Nvidia Discovers That Life at the Top Can Be Tricky

Nvidia Corp. (NASDAQ: NVDA) reported fiscal 2021 second-quarter results after markets closed on Wednesday. For the quarter the chipmaker reported adjusted diluted earnings per share (EPS) of $2.18 and $3.87 billion in revenues. In the same period a year ago, Nvidia reported EPS of $1.24 on revenue of $2.58 billion. Second-quarter results compare to the consensus estimates for EPS of $1.97 and $3.65 billion in revenue.

For the first time in the company’s history, data center revenue topped the company’s venerable gaming business. Including a full three-month contribution from Mellanox, data center revenue totaled $1.75 billion in the quarter compared to gaming revenue of $1.65 billion in gaming revenue.

Revenue in the data center was up 54% sequentially and up 167% year over year. While Mellanox likely did not contribute all that growth, those numbers could have been much lower without the Israel-based company’s networking technology.

Adjusted gross margin was up slightly sequentially and by nearly 6% year over year. Adjusted operating income rose by 26% sequentially and 89% year over year while net income rose 22% quarter-over-quarter and 79% year over year.

For the gaming division, revenue was up 24% sequentially and 22% year over year. The best is yet to come for gaming, though, as the company gets ready to launch its Ampere videogame chip on September 1. Both Sony and Microsoft will be using the new chip in upgrades to the PlayStation and the Xbox, and both are expected to sell well during the holiday season. Neither company has had a major upgrade in four years and if schools and colleges are not scheduled to reopen fully by January, sales of video consoles could soar.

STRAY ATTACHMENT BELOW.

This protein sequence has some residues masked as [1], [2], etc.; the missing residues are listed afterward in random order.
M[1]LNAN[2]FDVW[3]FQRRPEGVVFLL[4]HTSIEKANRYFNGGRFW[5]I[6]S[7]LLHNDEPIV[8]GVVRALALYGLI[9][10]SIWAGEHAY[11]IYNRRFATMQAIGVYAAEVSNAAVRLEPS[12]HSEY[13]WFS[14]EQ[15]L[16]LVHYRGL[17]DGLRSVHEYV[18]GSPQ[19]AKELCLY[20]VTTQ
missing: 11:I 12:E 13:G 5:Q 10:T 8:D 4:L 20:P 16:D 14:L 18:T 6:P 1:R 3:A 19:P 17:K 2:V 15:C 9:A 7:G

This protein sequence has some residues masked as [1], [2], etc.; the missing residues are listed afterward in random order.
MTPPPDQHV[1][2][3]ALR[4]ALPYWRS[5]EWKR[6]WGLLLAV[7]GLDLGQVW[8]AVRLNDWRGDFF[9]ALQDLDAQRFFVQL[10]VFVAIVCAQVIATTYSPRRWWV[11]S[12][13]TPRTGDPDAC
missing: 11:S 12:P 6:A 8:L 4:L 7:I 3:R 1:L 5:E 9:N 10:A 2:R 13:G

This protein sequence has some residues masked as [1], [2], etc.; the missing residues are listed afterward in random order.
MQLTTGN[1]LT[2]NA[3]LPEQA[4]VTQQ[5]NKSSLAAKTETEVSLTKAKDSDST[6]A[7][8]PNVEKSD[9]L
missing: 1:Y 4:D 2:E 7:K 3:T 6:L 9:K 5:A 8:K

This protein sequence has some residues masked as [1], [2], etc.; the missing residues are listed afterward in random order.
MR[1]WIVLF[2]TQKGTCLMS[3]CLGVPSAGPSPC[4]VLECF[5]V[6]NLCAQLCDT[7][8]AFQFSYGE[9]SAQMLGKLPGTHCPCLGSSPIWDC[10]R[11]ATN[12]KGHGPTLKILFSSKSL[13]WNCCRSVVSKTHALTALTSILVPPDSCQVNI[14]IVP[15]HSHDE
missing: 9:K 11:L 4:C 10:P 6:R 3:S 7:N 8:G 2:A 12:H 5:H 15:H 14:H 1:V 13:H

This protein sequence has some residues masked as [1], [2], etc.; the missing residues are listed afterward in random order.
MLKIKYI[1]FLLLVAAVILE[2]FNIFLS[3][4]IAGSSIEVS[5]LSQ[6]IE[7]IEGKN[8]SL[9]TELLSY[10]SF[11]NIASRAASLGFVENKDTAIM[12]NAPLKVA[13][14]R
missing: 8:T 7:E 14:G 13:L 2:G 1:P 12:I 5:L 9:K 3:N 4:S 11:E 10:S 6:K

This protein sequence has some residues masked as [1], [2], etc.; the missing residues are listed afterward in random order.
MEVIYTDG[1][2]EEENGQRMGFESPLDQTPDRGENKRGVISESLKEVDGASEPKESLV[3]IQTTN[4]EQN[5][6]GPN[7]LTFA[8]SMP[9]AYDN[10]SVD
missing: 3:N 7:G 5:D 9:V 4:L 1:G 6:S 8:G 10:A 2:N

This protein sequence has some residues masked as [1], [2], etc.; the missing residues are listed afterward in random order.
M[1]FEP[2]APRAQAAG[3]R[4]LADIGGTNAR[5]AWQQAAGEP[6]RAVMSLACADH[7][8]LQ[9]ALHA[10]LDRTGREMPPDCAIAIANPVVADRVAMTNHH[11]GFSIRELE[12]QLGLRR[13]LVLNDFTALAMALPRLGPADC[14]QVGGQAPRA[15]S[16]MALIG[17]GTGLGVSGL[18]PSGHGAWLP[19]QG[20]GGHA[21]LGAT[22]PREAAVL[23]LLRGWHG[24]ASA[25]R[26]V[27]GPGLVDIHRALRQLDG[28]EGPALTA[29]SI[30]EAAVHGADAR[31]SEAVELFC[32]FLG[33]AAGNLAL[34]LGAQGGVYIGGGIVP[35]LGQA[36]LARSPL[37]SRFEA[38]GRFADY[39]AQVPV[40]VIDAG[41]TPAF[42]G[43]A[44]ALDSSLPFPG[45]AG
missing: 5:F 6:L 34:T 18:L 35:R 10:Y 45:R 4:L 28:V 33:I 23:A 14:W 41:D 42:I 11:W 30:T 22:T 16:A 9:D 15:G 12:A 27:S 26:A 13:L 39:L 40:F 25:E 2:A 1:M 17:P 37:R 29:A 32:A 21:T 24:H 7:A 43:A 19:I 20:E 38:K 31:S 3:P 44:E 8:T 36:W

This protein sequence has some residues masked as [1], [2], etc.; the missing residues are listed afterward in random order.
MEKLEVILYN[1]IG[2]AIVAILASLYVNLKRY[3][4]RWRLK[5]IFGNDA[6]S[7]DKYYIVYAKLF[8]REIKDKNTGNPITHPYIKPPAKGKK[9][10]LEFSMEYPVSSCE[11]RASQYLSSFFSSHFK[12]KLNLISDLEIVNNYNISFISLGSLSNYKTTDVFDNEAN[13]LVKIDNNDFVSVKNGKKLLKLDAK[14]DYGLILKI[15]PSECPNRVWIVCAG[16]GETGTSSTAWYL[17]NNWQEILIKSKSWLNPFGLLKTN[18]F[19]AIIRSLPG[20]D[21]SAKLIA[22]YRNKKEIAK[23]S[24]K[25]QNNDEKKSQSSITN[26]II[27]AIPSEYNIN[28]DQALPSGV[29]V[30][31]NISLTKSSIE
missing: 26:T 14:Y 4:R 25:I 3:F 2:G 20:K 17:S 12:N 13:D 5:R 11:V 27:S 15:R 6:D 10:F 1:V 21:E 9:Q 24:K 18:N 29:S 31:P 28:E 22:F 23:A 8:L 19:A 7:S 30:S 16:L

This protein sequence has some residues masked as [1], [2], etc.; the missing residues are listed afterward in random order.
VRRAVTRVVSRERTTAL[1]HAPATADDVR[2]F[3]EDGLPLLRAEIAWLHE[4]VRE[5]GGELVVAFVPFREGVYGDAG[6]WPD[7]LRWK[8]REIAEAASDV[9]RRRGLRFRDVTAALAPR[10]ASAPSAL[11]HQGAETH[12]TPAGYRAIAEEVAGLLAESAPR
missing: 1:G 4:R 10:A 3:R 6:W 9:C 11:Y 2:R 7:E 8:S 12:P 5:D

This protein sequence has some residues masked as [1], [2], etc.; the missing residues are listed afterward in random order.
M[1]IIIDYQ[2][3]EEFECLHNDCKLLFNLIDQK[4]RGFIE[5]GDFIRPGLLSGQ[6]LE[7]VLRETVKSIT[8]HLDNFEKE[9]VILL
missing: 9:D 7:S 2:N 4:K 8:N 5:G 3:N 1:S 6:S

Nvidia did not provide guidance but consensus analysts estimates call for third fiscal quarter EPS of $2.17 on sales of $3.97 billion. For the full year, analysts are looking for EPS of $8.14 and revenue of $14.69 billion.

The earnings beat was not enough of a surprise to encourage investors to open their wallets. It’s hard to see how anyone would want to sell the stock though. In the past year, Nvidia shares have added more than 200% and doubled in just the last quarter. Obviously that can’t go on forever, but on a percentage basis, Nvidia stock now trades at about the same growth rate as AMD stock was growing last November. Since then, AMD stock has risen by nearly 300% and Nvidia has jumped by about twice that percentage.

Nvidia will get some help from its contract chipmaker, Taiwan Semiconductor Manufacturing, which has stopped making chips for Huawei, opening up more capacity for Nvidia and its Ampere processor.

Nvidia stock traded down about 0.4% in Wednesday’s after-hours market at $483.74. The stock trades in a 52-week range of $159.00 to $499.84 and about 12% above its consensus price target of $431.60. The company pays a modest dividend yield of 0.13%. With growth like Nvidia has seen over the past few years, complaints about the dividend have not surfaced. They will sometime, but not this year.